Talking at the conference, Dr Axel Michaelowa said the COP21 was a significant milestone in climate change because it represents a shift in the global climate policy regime.  He explains that the Kyoto Protocol had a top down approach but some major players and industrialized countries did not participate, including the USA and Canada.  After the failure of the Copenhagen conference, many assumed that the UN climate initiatives would fall apart and this is why it was so important that agreement was reached in Paris.  The Paris agreement creates a hybrid system with a “bottom up” element where each country makes its own commitments and a “top down” system where there are a set of international rules.  The only danger now to the agreement is that it requires ratification by countries covering 55% of emissions which would probably mean the USA, China, the EU and another large player such as Russia or India.  Given the commitments in Paris it seems that this target will be reached.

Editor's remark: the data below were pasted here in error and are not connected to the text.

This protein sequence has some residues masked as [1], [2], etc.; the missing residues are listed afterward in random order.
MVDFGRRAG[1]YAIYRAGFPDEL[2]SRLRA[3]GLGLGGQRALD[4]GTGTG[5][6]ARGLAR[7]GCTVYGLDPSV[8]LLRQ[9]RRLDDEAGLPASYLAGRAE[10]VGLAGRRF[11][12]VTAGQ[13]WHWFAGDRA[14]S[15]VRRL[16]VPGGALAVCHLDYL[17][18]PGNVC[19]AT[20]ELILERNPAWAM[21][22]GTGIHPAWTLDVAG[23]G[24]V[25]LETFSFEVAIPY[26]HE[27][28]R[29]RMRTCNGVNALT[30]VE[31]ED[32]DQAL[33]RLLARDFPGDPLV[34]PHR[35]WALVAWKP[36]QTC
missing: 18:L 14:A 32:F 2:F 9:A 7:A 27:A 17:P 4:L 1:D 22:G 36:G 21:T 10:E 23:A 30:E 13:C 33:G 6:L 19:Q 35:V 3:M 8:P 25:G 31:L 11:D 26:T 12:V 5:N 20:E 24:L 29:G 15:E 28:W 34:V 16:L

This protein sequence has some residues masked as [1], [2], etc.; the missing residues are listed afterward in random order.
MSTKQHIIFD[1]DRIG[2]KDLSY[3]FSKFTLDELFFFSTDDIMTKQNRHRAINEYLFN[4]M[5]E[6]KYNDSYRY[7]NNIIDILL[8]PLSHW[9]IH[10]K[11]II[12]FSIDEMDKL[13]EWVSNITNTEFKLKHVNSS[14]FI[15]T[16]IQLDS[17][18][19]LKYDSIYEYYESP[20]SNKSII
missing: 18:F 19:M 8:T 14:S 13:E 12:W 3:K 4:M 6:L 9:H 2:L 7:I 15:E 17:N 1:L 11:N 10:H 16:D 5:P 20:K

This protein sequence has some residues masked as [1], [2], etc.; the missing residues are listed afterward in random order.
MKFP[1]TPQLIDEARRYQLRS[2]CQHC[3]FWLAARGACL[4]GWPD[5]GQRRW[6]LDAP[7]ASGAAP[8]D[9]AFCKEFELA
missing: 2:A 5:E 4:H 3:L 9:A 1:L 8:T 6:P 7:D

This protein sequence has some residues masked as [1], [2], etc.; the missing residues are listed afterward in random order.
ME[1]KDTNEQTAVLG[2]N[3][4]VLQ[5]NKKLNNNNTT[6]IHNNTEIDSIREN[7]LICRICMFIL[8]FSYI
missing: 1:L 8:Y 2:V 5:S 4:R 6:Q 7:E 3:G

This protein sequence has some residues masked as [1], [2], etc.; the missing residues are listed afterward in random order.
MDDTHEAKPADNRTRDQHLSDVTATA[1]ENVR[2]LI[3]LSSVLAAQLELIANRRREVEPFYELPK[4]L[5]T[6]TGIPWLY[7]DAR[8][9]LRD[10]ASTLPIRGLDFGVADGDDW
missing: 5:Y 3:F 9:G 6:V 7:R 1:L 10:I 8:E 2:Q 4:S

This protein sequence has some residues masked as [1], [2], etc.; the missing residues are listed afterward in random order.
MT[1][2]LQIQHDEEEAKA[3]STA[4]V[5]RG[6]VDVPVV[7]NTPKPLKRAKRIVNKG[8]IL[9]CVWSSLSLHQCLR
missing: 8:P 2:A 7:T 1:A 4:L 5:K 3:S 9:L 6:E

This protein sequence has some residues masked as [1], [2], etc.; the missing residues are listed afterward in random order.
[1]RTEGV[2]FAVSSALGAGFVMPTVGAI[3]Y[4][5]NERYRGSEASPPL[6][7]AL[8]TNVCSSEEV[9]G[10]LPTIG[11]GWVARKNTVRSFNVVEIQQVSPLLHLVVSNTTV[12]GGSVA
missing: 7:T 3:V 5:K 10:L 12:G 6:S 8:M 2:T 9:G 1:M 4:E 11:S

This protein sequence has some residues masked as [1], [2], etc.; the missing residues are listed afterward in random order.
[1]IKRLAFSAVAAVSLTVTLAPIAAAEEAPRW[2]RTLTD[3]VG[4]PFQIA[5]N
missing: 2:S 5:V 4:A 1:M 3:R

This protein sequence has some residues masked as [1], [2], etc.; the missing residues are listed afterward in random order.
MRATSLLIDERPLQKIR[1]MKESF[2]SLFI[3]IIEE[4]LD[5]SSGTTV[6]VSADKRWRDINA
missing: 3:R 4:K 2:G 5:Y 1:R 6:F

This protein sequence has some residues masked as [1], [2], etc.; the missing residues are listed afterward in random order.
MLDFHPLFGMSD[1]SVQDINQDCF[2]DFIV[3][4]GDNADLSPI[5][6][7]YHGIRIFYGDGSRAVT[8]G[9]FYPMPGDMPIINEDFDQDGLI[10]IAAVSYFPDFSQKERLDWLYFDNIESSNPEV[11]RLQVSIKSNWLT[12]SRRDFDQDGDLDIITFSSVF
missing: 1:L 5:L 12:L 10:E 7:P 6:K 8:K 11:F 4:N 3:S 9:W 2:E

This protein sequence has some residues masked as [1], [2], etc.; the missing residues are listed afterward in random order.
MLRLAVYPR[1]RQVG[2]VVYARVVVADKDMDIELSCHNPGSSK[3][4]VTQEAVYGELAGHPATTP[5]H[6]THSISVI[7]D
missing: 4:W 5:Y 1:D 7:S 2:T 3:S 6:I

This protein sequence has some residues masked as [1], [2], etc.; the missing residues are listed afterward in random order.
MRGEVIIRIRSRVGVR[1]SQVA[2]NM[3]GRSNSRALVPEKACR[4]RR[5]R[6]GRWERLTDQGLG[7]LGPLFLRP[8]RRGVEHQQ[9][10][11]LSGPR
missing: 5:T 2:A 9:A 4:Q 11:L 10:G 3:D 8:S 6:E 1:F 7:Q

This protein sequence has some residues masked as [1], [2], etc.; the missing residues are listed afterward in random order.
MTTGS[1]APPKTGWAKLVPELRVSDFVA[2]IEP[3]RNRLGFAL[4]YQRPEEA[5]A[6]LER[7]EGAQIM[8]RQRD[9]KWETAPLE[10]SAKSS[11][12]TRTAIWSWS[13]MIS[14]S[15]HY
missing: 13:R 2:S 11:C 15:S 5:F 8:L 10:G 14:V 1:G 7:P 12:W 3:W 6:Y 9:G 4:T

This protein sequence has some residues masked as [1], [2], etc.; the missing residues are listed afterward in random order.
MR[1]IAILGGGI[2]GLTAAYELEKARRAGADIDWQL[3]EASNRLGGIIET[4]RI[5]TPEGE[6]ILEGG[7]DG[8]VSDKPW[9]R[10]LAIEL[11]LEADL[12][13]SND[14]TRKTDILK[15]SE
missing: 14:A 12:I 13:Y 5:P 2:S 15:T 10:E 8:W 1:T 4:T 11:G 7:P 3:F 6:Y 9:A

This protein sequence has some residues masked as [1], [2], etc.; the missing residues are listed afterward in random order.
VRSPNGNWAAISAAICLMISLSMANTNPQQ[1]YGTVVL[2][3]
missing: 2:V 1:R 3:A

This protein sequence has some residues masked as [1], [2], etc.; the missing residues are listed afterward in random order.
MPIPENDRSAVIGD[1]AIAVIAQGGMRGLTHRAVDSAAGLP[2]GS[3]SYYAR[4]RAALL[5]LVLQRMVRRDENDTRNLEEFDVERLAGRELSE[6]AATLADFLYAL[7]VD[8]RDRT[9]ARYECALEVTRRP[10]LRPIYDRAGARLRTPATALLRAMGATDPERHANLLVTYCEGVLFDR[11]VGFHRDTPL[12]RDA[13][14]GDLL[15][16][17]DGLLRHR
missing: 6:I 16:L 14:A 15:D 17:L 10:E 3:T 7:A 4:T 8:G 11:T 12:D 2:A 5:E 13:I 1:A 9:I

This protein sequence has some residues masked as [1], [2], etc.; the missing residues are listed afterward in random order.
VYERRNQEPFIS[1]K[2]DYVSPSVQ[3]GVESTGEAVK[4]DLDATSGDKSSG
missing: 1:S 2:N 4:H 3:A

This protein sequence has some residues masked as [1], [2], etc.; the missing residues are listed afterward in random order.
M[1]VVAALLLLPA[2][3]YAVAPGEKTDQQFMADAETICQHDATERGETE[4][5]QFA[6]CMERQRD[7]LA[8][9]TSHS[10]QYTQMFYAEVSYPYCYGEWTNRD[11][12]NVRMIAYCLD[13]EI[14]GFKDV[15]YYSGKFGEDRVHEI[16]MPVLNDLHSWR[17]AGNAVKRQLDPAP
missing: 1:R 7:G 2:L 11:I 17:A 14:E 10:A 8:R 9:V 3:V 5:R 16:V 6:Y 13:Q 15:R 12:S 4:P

In the agreement there is one full paragraph on market mechanisms. The cornerstone is the “centralized mechanism” or what some have deemed the sustainable development mechanism (SDM) which incorporates a series of elements from the Clean Development Mechanism (CDM) from the old Kyoto protocol.

Market mechanisms will also include corporative approaches which give rise to a new commodity, named Internationally Transferable Mitigation Outcomes (ITMOs). The rules for ITMOs will not be set at an international level. They use a bottom up approach so it can be a link of the existing emissions trading systems, and could use joint crediting mechanism where countries sign MOUs with other countries and jointly decides on rules and regulations.  The only principles that they operate under are that they must have high environmentally integrity and should be transparent in their operations.